The three patients who died during hospitalization had low platelet counts (Table 1). A 47-year-old male presenting with fever, lymphadenopathy, skin rash, severe anemia, thrombocytopenia, and elevated markers of liver damage died after multiorgan failure due to hemophagocytic syndrome during EBV-related infectious mononucleosis on the 10
th day of hospital admission in the intensive care unit. In situ hybridization revealed EBV-DNA in lymph nodes and bone marrow obtained during the autopsy. No specific treatment was established for the hematological process. A 33-year-old female presenting with fever, hepatosplenomegaly, inguinal lymphadenopathy, pancytopenia, jaundice, and elevated markers of liver damage was simultaneously diagnosed with acute EBV infection and natural killer/T-cell lymphoproliferative disorder. Epstein-Barr virus-DNA and EBV-encoded small RNA (EBER) were demonstrated in lymph node biopsy. She died after multiorgan failure due to Streptococcus mitis and Candida albicans-related sepsis on the 30th day of hospital admission in the intensive care unit. Specific treatment for the lymphoma could not be started. A 17-year-old male patient with diabetes mellitus and a severe previous disability died after multiorgan failure due to methicillin-resistant Staphylococcus aureus sepsis on the 40th day of hospital admission. As a whole, the hospital stays tended to be longer the lower the platelet count on admission (Table 1).  


Some degree of thrombocytopenia (platelet counts lower than 150 x109/L) was present in nearly a third of patients with infectious mononucleosis admitted to the hospital, confirming classic reports establishing this frequency at between 25% and 50% in smaller series.[12,13] Moreover, median platelet counts in patients with infectious mononucleosis were very similar to that observed in a series of 47 college outpatients.[14] Severe thrombocytopenia (platelet counts lower than 50 x109/L) was only observed in 1.5% of patients with EBV-induced infectious mononucleosis admitted to the hospital, confirming classic reports.[11] More importantly, even patients with normal platelet counts on admission showed an increase in platelet counts during convalescence, thus suggesting that relative thrombocytopenia is a common phenomenon during infectious mononucleosis. It should be noted, however, that the patients in this series were admitted to the hospital, thus selecting the most severe cases.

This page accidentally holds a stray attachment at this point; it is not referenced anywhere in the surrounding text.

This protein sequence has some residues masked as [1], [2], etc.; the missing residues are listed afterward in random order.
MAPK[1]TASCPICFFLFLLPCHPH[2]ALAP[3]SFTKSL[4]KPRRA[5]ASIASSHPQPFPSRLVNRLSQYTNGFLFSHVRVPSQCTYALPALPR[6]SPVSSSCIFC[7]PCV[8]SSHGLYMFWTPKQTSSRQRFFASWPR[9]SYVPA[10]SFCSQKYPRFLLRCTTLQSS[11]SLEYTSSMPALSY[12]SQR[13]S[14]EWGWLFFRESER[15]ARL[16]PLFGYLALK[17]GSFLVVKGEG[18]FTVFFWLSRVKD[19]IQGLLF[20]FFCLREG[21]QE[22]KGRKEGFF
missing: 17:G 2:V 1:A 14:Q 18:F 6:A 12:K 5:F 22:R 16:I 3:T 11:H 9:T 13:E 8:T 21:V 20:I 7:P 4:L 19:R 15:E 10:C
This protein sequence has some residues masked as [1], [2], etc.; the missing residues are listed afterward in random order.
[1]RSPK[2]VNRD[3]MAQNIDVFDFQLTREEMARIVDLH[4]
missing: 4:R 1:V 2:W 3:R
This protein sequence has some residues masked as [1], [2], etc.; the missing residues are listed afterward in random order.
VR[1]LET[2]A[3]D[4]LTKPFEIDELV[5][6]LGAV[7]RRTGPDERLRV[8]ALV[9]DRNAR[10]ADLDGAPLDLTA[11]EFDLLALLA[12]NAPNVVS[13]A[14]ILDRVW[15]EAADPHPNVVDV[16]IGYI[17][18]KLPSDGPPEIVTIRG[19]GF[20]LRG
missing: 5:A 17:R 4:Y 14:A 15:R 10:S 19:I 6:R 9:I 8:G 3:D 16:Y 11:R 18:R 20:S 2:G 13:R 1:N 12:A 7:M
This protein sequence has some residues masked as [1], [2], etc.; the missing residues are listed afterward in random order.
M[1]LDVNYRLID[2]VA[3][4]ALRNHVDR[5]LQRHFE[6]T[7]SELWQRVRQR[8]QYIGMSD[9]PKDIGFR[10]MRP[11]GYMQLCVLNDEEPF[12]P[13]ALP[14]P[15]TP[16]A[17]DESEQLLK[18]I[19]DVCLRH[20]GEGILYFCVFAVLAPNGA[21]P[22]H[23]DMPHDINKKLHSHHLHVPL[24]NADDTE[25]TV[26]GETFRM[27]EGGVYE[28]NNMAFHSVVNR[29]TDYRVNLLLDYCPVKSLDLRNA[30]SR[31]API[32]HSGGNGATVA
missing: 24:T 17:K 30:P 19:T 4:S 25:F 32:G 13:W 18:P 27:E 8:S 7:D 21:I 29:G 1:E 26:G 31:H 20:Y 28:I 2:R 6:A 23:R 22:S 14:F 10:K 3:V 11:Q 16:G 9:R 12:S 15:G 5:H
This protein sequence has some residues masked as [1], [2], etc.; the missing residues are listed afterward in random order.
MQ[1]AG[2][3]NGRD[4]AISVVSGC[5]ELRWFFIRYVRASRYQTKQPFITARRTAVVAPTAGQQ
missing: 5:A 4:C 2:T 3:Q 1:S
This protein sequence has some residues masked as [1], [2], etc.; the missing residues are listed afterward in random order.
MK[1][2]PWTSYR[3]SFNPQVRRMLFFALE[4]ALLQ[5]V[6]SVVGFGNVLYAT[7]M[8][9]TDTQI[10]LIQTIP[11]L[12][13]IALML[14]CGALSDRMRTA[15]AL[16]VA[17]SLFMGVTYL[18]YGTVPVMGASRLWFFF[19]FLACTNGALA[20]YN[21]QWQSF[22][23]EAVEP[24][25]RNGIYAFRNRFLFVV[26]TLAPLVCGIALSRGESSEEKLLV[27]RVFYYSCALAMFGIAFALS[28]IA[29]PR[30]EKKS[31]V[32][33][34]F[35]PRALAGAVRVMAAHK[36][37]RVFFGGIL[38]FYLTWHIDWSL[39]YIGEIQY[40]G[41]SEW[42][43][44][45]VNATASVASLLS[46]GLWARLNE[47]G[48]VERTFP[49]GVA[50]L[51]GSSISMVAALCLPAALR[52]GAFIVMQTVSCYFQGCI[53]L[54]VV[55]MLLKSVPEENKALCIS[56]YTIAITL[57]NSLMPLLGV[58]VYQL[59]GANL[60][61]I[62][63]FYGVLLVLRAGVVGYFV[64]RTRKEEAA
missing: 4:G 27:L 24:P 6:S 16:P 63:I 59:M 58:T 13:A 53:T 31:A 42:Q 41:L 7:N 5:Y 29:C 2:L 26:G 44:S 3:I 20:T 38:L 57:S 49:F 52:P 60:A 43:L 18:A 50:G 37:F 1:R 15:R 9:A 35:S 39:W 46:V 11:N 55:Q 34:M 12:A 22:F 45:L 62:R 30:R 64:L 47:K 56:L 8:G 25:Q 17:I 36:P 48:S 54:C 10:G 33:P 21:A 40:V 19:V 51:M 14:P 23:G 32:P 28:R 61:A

Moreover, serum bilirubin, prothrombin time, and hospital stay were higher in patients with lower platelet counts, suggesting that thrombocytopenia might be associated with greater disease severity. Along these lines, thrombocytopenia was present in the three patients who died in this series, 2 of whom had EBV-related lymphoproliferative disorders. Finally, it should be noted that all the patients were older than 15 years. It is known that primary EBV infection can be more severe in adulthood than in childhood,[3-6] although no association between age and thrombocytopenia was observed in the present series.
Low platelet counts were associated with some atypical features of infectious mononucleosis, including a lower frequency of sore throat and lymphadenopathy, lower blood leukocyte and lymphocyte counts, lower serum IgG and IgA concentration, and lower frequency of positive heterophil antibodies. These findings suggest that patients with EBV-induced thrombocytopenia show a distinct clinical syndrome.